Tuesday, October 21, 2008


I am one of the youngest looking 35-year olds you'll ever see, five feet tall with a cute round face and big baby eyes. I see the signs of my own aging clearly in my face, the ever deepening under-eye shadows that are the curse of the sallow-skinned, the frown-lined brow calling out for Botox. But apparently what everyone else sees when they look at me me is a totally exhausted and very grumpy sixteen-year old inexplicably decked out in Eileen Fisher.

I was carded last week. When I laughed and told the waiter I was old enough to be highly flattered, he shrugged only half apologetically and said, "listen we have to card anyone under 30." When I told him I'll be 36 next month, he looked genuinely flabbergasted.

As a working woman, I have mostly found my exaggerated youthfulness to be a serious annoyance. Whatever one may say about the cult of youth in this country, the fact remains that age equates with experience and competence for most people. Look young and they may proposition you at the corner bar, but they won't promote you to the corner office.

With an outer appearance that makes everyone assume I'm much younger than I am, I was totally unprepared to be given news so terrible it has taken my breath away. Flattened me bodily. I appear to have entered perimenopause at the age of 35.

From the beginning of my fertility struggles, back in 2003 at the tender age of 30, I have always had one thing on my side. "Don't worry, you're still so young," everyone told me. And so my secret fear has been losing the one straight arrow in my quiver, the ability to conceive with relative ease and to produce genetically sound embryos. As an archer, I've been working with a broken bow, a body almost unable to shoot straight and send a baby out into the world. Four dead embryos. Four missed miscarriages. One live birth. Hitting the target that one lucky time meant everything, of course. It meant a child. And it meant that if I could only manage the strength of arm, if I could only muster the will to try again, I could seize another arrow from the quiver and I might, just might, score the pot shot that would bring another child. Now I have only broken sticks and shreds of feathers, dreams in dust.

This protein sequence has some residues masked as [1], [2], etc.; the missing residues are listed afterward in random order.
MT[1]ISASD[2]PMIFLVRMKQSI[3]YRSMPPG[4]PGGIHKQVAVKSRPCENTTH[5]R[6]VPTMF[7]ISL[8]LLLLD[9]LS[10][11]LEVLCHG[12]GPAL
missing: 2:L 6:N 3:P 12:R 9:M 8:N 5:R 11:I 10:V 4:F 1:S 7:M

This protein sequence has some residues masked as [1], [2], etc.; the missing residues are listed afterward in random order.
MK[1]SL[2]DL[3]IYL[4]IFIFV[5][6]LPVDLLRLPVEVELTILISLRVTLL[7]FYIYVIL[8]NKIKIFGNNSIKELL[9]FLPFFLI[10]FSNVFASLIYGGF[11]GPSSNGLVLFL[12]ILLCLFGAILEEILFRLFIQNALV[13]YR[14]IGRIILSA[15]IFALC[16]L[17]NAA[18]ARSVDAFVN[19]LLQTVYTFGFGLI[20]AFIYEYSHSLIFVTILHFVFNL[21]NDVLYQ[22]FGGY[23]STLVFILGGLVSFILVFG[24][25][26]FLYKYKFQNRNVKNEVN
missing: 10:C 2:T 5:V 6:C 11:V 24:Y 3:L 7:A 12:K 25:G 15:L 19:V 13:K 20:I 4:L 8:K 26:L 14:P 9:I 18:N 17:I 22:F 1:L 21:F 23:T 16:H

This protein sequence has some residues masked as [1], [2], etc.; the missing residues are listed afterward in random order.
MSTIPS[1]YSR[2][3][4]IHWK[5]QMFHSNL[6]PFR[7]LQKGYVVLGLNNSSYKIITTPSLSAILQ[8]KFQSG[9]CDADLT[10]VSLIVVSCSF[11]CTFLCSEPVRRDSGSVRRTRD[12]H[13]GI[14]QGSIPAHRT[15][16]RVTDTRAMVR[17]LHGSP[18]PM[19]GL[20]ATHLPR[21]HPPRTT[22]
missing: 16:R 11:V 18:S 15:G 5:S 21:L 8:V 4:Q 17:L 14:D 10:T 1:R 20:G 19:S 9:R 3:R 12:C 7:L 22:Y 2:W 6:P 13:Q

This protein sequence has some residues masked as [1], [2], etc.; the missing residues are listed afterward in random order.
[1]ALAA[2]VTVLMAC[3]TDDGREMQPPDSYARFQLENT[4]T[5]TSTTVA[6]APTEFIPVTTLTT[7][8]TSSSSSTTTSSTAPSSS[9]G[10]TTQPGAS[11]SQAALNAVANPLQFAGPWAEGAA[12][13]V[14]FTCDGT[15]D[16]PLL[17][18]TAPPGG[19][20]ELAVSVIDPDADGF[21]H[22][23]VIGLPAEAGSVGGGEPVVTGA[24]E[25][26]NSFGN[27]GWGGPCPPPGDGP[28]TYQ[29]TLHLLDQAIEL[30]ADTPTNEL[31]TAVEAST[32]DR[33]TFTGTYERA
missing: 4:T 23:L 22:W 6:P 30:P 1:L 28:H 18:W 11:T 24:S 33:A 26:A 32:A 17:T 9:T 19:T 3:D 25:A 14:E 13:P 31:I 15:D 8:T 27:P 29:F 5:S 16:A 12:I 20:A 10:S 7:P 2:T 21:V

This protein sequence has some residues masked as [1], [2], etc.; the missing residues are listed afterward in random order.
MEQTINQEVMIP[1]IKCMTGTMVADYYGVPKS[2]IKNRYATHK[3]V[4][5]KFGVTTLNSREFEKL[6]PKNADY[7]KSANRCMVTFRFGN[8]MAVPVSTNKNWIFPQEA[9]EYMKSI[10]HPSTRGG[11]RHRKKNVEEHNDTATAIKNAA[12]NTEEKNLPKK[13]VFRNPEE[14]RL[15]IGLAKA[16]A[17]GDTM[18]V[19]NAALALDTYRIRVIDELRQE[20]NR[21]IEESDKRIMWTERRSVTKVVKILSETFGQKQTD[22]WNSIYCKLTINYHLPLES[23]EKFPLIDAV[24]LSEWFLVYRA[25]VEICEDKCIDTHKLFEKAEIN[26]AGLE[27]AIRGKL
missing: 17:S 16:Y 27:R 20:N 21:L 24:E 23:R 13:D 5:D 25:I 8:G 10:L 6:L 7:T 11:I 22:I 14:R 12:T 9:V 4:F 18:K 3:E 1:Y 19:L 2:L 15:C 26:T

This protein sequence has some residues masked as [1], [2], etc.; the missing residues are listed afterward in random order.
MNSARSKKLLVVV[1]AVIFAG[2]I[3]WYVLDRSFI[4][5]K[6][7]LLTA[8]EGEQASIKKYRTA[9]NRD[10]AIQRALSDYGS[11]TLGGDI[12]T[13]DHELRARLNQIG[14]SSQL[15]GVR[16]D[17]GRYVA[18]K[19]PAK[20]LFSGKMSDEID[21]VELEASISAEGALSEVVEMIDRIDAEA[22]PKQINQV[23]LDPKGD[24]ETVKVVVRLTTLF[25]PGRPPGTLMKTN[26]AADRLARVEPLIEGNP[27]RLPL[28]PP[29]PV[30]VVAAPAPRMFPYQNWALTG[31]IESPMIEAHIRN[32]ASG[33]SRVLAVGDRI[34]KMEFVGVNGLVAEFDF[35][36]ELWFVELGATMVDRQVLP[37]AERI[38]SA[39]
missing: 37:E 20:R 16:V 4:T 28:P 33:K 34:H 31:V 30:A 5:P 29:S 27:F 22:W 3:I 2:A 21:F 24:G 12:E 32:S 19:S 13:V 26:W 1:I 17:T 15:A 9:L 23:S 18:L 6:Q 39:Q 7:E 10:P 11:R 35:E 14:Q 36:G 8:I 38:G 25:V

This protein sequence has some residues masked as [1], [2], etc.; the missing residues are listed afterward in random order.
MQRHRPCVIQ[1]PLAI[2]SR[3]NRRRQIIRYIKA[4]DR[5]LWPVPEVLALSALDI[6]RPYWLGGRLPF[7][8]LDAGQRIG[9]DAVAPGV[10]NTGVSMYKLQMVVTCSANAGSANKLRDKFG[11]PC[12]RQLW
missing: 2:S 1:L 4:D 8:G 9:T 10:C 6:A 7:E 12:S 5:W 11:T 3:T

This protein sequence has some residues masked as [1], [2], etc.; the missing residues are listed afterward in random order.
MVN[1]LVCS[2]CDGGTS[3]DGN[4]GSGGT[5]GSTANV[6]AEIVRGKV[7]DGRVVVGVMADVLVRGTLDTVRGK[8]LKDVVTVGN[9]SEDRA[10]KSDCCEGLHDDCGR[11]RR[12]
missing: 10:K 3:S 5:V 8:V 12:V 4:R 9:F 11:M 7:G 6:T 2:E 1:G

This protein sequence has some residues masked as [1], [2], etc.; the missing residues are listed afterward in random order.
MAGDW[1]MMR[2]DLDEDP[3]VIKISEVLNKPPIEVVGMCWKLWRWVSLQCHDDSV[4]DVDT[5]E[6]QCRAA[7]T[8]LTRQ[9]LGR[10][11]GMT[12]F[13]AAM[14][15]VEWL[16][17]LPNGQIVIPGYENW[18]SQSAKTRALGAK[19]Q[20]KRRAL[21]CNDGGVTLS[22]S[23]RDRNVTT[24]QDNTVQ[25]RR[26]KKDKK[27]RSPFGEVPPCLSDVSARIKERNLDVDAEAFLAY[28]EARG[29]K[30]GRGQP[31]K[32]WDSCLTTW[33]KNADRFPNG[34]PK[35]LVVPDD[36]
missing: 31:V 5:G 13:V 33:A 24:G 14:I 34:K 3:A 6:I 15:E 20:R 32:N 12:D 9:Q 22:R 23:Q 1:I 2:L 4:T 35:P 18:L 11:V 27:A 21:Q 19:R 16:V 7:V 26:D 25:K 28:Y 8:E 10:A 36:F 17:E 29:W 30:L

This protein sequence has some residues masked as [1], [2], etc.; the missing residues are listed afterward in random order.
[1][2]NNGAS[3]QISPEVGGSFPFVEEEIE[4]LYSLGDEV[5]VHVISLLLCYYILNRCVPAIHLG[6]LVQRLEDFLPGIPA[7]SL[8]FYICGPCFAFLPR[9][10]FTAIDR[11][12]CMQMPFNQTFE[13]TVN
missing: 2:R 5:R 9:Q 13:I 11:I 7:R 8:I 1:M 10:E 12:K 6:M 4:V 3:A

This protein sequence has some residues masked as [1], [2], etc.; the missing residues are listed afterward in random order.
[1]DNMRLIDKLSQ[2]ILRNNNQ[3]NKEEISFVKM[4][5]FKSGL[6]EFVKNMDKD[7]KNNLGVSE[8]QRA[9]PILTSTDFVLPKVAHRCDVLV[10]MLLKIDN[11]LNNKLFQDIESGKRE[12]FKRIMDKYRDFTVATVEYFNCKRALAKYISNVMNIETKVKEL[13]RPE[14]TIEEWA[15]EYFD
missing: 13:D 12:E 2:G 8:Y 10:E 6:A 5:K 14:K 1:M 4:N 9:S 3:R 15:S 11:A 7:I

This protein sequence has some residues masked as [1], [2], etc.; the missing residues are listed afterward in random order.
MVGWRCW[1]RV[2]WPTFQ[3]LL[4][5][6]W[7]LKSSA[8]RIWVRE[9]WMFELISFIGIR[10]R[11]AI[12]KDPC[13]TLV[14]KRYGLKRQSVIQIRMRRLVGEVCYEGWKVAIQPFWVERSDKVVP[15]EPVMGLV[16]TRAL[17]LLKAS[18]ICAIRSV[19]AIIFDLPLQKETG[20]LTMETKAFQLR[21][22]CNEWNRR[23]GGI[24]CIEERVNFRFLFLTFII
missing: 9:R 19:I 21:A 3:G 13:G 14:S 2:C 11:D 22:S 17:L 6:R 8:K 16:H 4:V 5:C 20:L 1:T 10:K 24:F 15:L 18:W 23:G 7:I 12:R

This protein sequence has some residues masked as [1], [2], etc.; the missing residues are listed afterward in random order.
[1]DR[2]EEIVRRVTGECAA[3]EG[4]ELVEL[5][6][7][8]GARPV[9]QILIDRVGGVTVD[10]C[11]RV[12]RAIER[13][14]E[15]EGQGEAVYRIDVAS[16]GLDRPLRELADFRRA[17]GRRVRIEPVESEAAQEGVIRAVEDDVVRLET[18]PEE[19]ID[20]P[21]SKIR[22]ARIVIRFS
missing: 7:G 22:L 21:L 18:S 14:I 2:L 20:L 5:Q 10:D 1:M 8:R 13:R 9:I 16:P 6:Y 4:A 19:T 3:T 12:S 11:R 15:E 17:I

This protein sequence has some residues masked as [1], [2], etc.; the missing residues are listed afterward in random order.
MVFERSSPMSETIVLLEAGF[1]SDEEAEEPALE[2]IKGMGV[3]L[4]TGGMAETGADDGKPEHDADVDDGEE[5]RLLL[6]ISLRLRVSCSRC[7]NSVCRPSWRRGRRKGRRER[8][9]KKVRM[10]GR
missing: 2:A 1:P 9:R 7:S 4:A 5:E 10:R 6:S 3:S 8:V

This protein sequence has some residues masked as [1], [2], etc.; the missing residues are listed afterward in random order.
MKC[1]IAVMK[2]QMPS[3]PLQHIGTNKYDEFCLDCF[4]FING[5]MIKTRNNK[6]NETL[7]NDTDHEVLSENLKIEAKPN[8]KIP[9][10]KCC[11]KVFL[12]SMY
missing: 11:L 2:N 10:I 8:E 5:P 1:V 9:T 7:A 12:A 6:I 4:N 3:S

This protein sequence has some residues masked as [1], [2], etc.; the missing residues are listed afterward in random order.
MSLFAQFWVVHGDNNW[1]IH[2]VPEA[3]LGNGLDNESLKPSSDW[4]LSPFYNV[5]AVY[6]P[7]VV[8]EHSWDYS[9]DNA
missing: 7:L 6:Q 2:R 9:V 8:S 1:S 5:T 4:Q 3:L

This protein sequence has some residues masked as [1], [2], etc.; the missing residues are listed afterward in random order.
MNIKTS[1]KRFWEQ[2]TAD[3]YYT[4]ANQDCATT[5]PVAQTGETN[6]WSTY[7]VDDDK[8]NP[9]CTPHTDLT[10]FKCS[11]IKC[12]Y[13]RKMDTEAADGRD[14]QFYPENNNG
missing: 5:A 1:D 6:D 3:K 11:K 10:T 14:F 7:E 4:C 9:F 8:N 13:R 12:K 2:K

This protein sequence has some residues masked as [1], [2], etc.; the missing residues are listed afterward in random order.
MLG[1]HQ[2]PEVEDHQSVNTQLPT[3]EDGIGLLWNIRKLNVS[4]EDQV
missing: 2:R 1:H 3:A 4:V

When I didn't conceive last month, I went to Dr. Cookie Pie and said: "Let's do day three blood work." She said, "Are you kidding me? You're absolutely fine." I said, "I'm an information junkie. I'm about to turn 36. Let's just do it and see where we stand." I'd had a couple, that is two, episodes of night sweats over the last 4 months, and it had given me a little nagging worry. I wanted to reassure myself. And I thought that if my FSH had edged over 9, it might be time to think about IVF, to freeze some embryos from 35-year-old eggs, to give myself a fighting chance to carry to term with a viable embryo.

To my utter shock and grief, my FSH cam back at 15.5. Cookie Pie, always the optimist observed that my LH was 4.5 (when it would typically also be elevated with elevated FSH) and insisted that it must be a lab error. They ran it again and the numbers came back 16.5 and 5. They ran them yet again, and they came back 17.8 and 6. Cookie Pie will not believe it and says we'll try again next month with a different lab. Maybe it is a false alarm. But I feel devastated. These are the numbers of premature ovarian failure, numbers so bad no IVF clinic would even touch me.

The first thing I did, after hanging up the phone with Dr. Cookie Pie, was consult Dr. Google about premature menopause, whence I quickly discovered that it's associated with, you guessed it, hypothyroidism. And that information makes me feel enraged. Because no one, no one, not one person ever mentioned this fact to me. No one ever said, you had better try to conceive again the very instant you give birth cause your days are numbered. On the contrary, everyone spouted platitudes about primed pumps. Somehow, in all my googling on Hashimoto's, I never came across that little factoid. Or maybe I believed the hype about how I'm actually 16.

I am soo sad I am moving through my days in an utter fog. Tears come unbidden whenever I let my mind wander, and so I mostly try to pretend this is happening to someone else. I've told no one but my husband and my mother, but I have the oddest sensation walking down the street that everyone can sense I'm barren, that I'm a walking black hole.

Only here, in the safe virtual world of my fellow infertiles on the internet, can I stand to take this news out and run my fingers lightly over it. Thank you, thank you from the bottom of my heart for your comments last week. It means so much to know I am not utterly alone at a time when I feel so forsaken.

Further Surprise of Hashimoto's.
Fantastically Shitty Hormones.
Failed Second-child Hopes.
Fucking Sorry History.